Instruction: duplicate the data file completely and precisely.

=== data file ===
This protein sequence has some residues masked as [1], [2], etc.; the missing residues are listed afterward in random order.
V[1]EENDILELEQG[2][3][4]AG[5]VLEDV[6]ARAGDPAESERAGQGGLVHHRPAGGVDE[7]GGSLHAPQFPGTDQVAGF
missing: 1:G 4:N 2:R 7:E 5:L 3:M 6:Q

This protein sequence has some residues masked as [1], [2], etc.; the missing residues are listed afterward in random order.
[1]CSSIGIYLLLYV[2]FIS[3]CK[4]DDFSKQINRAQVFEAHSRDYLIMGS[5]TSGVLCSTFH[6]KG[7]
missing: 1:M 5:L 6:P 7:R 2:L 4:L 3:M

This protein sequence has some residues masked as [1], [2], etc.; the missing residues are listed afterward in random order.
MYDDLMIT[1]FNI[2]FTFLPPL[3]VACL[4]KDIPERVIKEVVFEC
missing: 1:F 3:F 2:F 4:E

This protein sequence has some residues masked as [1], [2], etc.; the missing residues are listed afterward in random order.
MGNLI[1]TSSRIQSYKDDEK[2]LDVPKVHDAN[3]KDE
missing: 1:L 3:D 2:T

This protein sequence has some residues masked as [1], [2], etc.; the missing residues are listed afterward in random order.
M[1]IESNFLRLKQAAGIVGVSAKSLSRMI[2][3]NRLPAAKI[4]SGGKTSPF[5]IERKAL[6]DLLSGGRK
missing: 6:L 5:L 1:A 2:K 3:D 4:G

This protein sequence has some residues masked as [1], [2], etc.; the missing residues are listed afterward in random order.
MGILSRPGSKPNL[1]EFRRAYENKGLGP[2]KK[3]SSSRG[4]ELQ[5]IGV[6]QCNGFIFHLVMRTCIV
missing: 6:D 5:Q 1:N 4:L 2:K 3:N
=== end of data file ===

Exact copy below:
This protein sequence has some residues masked as [1], [2], etc.; the missing residues are listed afterward in random order.
V[1]EENDILELEQG[2][3][4]AG[5]VLEDV[6]ARAGDPAESERAGQGGLVHHRPAGGVDE[7]GGSLHAPQFPGTDQVAGF
missing: 1:G 4:N 2:R 7:E 5:L 3:M 6:Q

This protein sequence has some residues masked as [1], [2], etc.; the missing residues are listed afterward in random order.
[1]CSSIGIYLLLYV[2]FIS[3]CK[4]DDFSKQINRAQVFEAHSRDYLIMGS[5]TSGVLCSTFH[6]KG[7]
missing: 1:M 5:L 6:P 7:R 2:L 4:L 3:M

This protein sequence has some residues masked as [1], [2], etc.; the missing residues are listed afterward in random order.
MYDDLMIT[1]FNI[2]FTFLPPL[3]VACL[4]KDIPERVIKEVVFEC
missing: 1:F 3:F 2:F 4:E

This protein sequence has some residues masked as [1], [2], etc.; the missing residues are listed afterward in random order.
MGNLI[1]TSSRIQSYKDDEK[2]LDVPKVHDAN[3]KDE
missing: 1:L 3:D 2:T

This protein sequence has some residues masked as [1], [2], etc.; the missing residues are listed afterward in random order.
M[1]IESNFLRLKQAAGIVGVSAKSLSRMI[2][3]NRLPAAKI[4]SGGKTSPF[5]IERKAL[6]DLLSGGRK
missing: 6:L 5:L 1:A 2:K 3:D 4:G

This protein sequence has some residues masked as [1], [2], etc.; the missing residues are listed afterward in random order.
MGILSRPGSKPNL[1]EFRRAYENKGLGP[2]KK[3]SSSRG[4]ELQ[5]IGV[6]QCNGFIFHLVMRTCIV
missing: 6:D 5:Q 1:N 4:L 2:K 3:N